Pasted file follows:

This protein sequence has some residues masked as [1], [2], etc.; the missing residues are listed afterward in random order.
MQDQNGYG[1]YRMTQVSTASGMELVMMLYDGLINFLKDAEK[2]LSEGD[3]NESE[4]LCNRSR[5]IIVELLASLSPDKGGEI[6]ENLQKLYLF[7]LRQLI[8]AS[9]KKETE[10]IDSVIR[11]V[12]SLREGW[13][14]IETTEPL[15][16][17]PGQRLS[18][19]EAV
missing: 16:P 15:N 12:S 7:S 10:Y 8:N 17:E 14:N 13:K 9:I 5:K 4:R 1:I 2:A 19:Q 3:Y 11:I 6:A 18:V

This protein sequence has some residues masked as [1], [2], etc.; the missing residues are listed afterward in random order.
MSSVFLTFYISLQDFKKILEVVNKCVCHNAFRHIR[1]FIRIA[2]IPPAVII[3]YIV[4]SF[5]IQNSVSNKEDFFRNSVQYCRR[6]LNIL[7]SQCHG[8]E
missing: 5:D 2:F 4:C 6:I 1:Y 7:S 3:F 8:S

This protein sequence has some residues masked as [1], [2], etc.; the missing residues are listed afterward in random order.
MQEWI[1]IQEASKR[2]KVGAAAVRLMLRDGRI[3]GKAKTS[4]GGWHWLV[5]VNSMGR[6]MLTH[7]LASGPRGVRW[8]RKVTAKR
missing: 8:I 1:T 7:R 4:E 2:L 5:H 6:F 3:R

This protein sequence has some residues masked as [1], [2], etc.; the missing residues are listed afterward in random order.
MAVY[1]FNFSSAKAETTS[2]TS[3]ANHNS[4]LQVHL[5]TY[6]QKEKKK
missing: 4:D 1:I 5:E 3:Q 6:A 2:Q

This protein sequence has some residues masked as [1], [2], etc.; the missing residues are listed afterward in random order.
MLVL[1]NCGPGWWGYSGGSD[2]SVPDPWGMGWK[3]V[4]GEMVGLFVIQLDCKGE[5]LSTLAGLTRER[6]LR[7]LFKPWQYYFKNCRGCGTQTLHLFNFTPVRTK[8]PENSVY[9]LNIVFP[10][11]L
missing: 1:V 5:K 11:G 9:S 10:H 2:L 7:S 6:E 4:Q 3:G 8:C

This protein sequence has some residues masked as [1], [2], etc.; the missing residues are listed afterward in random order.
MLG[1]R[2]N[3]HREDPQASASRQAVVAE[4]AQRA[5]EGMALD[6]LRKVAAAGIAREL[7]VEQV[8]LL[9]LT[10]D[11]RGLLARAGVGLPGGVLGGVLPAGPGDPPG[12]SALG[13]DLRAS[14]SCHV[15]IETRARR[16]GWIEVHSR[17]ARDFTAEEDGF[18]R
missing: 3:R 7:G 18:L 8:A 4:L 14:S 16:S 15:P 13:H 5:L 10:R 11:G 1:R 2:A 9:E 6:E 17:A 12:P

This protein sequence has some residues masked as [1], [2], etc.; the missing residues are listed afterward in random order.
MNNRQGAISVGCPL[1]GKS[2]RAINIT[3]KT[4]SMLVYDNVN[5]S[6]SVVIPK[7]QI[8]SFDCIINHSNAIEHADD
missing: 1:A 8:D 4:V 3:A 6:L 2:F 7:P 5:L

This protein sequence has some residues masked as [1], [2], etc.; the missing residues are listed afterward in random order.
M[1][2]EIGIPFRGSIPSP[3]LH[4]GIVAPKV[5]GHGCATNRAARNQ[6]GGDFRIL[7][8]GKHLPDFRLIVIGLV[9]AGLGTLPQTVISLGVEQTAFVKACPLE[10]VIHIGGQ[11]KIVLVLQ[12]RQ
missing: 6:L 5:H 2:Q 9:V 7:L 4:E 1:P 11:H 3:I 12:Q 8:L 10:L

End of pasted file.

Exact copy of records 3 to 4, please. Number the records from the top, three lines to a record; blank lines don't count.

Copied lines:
This protein sequence has some residues masked as [1], [2], etc.; the missing residues are listed afterward in random order.
MQEWI[1]IQEASKR[2]KVGAAAVRLMLRDGRI[3]GKAKTS[4]GGWHWLV[5]VNSMGR[6]MLTH[7]LASGPRGVRW[8]RKVTAKR
missing: 8:I 1:T 7:R 4:E 2:L 5:H 6:F 3:R

This protein sequence has some residues masked as [1], [2], etc.; the missing residues are listed afterward in random order.
MAVY[1]FNFSSAKAETTS[2]TS[3]ANHNS[4]LQVHL[5]TY[6]QKEKKK
missing: 4:D 1:I 5:E 3:Q 6:A 2:Q